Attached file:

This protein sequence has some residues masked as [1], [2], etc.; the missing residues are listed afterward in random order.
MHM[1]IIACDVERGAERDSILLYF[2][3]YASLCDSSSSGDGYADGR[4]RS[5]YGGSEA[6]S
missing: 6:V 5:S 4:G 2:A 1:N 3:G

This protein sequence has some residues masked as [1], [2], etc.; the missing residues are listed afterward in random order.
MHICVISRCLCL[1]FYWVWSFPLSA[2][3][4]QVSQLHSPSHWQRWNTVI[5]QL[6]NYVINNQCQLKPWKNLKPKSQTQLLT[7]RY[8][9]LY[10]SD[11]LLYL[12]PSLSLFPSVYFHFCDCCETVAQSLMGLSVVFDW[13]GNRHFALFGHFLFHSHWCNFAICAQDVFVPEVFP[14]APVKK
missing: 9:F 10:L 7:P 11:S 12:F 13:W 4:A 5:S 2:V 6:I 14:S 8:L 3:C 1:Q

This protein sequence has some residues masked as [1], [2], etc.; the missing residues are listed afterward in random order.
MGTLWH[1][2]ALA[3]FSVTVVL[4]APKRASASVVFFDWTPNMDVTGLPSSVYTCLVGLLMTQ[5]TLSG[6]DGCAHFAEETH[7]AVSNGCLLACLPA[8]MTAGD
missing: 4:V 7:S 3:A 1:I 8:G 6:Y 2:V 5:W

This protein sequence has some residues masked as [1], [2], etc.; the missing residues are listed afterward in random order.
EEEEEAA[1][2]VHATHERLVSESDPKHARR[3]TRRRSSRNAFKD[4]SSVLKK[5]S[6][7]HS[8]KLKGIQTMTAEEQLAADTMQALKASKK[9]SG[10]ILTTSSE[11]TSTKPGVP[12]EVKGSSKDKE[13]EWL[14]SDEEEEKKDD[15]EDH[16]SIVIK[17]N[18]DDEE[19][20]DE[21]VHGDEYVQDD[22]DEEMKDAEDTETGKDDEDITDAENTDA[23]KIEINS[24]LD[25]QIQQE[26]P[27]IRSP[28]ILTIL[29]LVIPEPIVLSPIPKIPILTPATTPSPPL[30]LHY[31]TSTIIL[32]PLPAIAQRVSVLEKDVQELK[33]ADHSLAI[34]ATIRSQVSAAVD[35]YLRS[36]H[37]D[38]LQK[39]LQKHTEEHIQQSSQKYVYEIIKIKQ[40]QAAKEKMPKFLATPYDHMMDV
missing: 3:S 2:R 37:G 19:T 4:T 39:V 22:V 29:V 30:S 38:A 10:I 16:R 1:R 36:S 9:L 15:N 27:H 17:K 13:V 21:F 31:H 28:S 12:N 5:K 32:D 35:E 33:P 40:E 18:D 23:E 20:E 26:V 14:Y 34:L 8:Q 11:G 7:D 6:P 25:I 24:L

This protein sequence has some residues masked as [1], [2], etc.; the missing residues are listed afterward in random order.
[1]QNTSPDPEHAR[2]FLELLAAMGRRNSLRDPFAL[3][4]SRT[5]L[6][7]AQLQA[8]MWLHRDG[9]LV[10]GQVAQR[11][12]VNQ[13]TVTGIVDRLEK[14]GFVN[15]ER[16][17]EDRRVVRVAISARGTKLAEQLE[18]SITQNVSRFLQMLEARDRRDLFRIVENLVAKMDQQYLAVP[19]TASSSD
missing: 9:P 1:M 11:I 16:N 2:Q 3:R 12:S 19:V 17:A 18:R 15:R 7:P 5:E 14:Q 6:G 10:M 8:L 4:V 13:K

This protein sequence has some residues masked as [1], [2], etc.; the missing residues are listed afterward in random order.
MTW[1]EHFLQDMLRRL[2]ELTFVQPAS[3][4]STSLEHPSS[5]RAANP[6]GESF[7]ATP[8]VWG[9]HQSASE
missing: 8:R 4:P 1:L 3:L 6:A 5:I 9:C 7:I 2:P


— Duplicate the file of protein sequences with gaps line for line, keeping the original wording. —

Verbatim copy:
This protein sequence has some residues masked as [1], [2], etc.; the missing residues are listed afterward in random order.
MHM[1]IIACDVERGAERDSILLYF[2][3]YASLCDSSSSGDGYADGR[4]RS[5]YGGSEA[6]S
missing: 6:V 5:S 4:G 2:A 1:N 3:G

This protein sequence has some residues masked as [1], [2], etc.; the missing residues are listed afterward in random order.
MHICVISRCLCL[1]FYWVWSFPLSA[2][3][4]QVSQLHSPSHWQRWNTVI[5]QL[6]NYVINNQCQLKPWKNLKPKSQTQLLT[7]RY[8][9]LY[10]SD[11]LLYL[12]PSLSLFPSVYFHFCDCCETVAQSLMGLSVVFDW[13]GNRHFALFGHFLFHSHWCNFAICAQDVFVPEVFP[14]APVKK
missing: 9:F 10:L 7:P 11:S 12:F 13:W 4:A 5:S 2:V 6:I 14:S 8:L 3:C 1:Q

This protein sequence has some residues masked as [1], [2], etc.; the missing residues are listed afterward in random order.
MGTLWH[1][2]ALA[3]FSVTVVL[4]APKRASASVVFFDWTPNMDVTGLPSSVYTCLVGLLMTQ[5]TLSG[6]DGCAHFAEETH[7]AVSNGCLLACLPA[8]MTAGD
missing: 4:V 7:S 3:A 1:I 8:G 6:Y 2:V 5:W

This protein sequence has some residues masked as [1], [2], etc.; the missing residues are listed afterward in random order.
EEEEEAA[1][2]VHATHERLVSESDPKHARR[3]TRRRSSRNAFKD[4]SSVLKK[5]S[6][7]HS[8]KLKGIQTMTAEEQLAADTMQALKASKK[9]SG[10]ILTTSSE[11]TSTKPGVP[12]EVKGSSKDKE[13]EWL[14]SDEEEEKKDD[15]EDH[16]SIVIK[17]N[18]DDEE[19][20]DE[21]VHGDEYVQDD[22]DEEMKDAEDTETGKDDEDITDAENTDA[23]KIEINS[24]LD[25]QIQQE[26]P[27]IRSP[28]ILTIL[29]LVIPEPIVLSPIPKIPILTPATTPSPPL[30]LHY[31]TSTIIL[32]PLPAIAQRVSVLEKDVQELK[33]ADHSLAI[34]ATIRSQVSAAVD[35]YLRS[36]H[37]D[38]LQK[39]LQKHTEEHIQQSSQKYVYEIIKIKQ[40]QAAKEKMPKFLATPYDHMMDV
missing: 3:S 2:R 37:G 19:T 4:T 39:V 22:V 29:V 30:S 38:A 10:I 16:R 1:R 36:S 9:L 15:N 27:H 17:K 13:V 21:F 31:H 28:S 12:N 5:K 32:D 35:E 33:P 40:E 18:D 23:E 20:E 26:V 14:Y 34:L 8:Q 11:G 7:D 6:P 25:I 24:L

This protein sequence has some residues masked as [1], [2], etc.; the missing residues are listed afterward in random order.
[1]QNTSPDPEHAR[2]FLELLAAMGRRNSLRDPFAL[3][4]SRT[5]L[6][7]AQLQA[8]MWLHRDG[9]LV[10]GQVAQR[11][12]VNQ[13]TVTGIVDRLEK[14]GFVN[15]ER[16][17]EDRRVVRVAISARGTKLAEQLE[18]SITQNVSRFLQMLEARDRRDLFRIVENLVAKMDQQYLAVP[19]TASSSD
missing: 9:P 1:M 11:I 16:N 2:Q 3:R 12:S 19:V 17:A 18:R 15:R 7:P 5:E 14:Q 6:G 10:M 8:L 4:V 13:K

This protein sequence has some residues masked as [1], [2], etc.; the missing residues are listed afterward in random order.
MTW[1]EHFLQDMLRRL[2]ELTFVQPAS[3][4]STSLEHPSS[5]RAANP[6]GESF[7]ATP[8]VWG[9]HQSASE
missing: 8:R 4:P 1:L 3:L 6:A 5:I 9:C 7:I 2:P